You can already hear the war drums beating.
If the Fed cranks up the printing presses for QE3, we’re going to see hyperinflation. This is the last straw. Buy some gold Krugerrands and stock up on canned goods.
Don’t give in to these fears, though.
The Fed’s already pumped billions into the system (though not technically through “printing” as so many like to say). And it hasn’t led to inflation so far.
You see, the Fed offered to pay interest on excess reserves that banks deposit with the Fed. This allowed the Fed to increase the money supply out of thin air. It was essentially a subsidy paid to the big banks, but it’s not an inflation driver.
Indeed, since the reserve program started, there have been no significant changes to inflation.
See for yourself.
Right now, the best bet for the big banks is interest on reserves. At some point, treasuries will begin to show a better yield again and the money will start moving into the economy. That’s when it’ll be time to reduce the money supply.
But until then you can forget worrying about inflation with QE3. But that still doesn’t mean another round of quantitative easing is the right move.
Rather than being a secret subsidy to the banks, an easy monetary policy may be a poison eating them from within.
The reason is simple.
Why QE3 Is Still a Bad Idea
The entire purpose of quantitative easing has been an attempt to keep banks liquid and head off deflation.
With deflation, prices and production drop, which lowers employment. Both sides of the equation – supply and demand – head lower.
However, a new paper from the Dallas Federal Reserve summarizes a good deal of research that suggests quantitative easing can create deflation just as easily as inflation.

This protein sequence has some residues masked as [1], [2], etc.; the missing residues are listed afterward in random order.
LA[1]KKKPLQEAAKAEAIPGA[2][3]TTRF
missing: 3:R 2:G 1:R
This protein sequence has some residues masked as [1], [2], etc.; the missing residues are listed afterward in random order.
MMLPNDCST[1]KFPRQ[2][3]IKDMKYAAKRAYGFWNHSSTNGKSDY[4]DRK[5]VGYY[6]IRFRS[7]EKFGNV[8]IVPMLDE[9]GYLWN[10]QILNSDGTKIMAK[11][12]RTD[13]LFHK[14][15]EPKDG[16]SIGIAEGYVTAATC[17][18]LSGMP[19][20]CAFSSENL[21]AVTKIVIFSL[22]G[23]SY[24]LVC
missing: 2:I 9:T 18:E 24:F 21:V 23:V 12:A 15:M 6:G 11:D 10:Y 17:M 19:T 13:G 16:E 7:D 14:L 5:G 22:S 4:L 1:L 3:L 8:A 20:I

The idea is, so much of our economy stems from finance that extremely low interest rates squeeze banks’ profit margins. This, in turn, will reduce their employment rates and willingness to lend.
With that in mind, an easy monetary policy leads to a decrease in aggregate demand and (potentially) deflation.
Besides, QE3 is unlikely to improve the economy. Why? Well, the biggest statistic scaring officials is the unemployment rate. And unfortunately, it appears that this level of unemployment may be stubbornly persistent. Mostly because current unemployment numbers are mainly concentrated on lower-skilled workers. So increasing jobs won’t necessarily fix the problem.
Bottom line: While you don’t need to fear a surge in inflation from QE3, it doesn’t mean it’s the right move. With the threat of deflation looming larger, it’s time to stop meddling and let the market take its course.
When Bernanke speaks tomorrow after the Jackson Hole meetings, we’ll see if he agrees.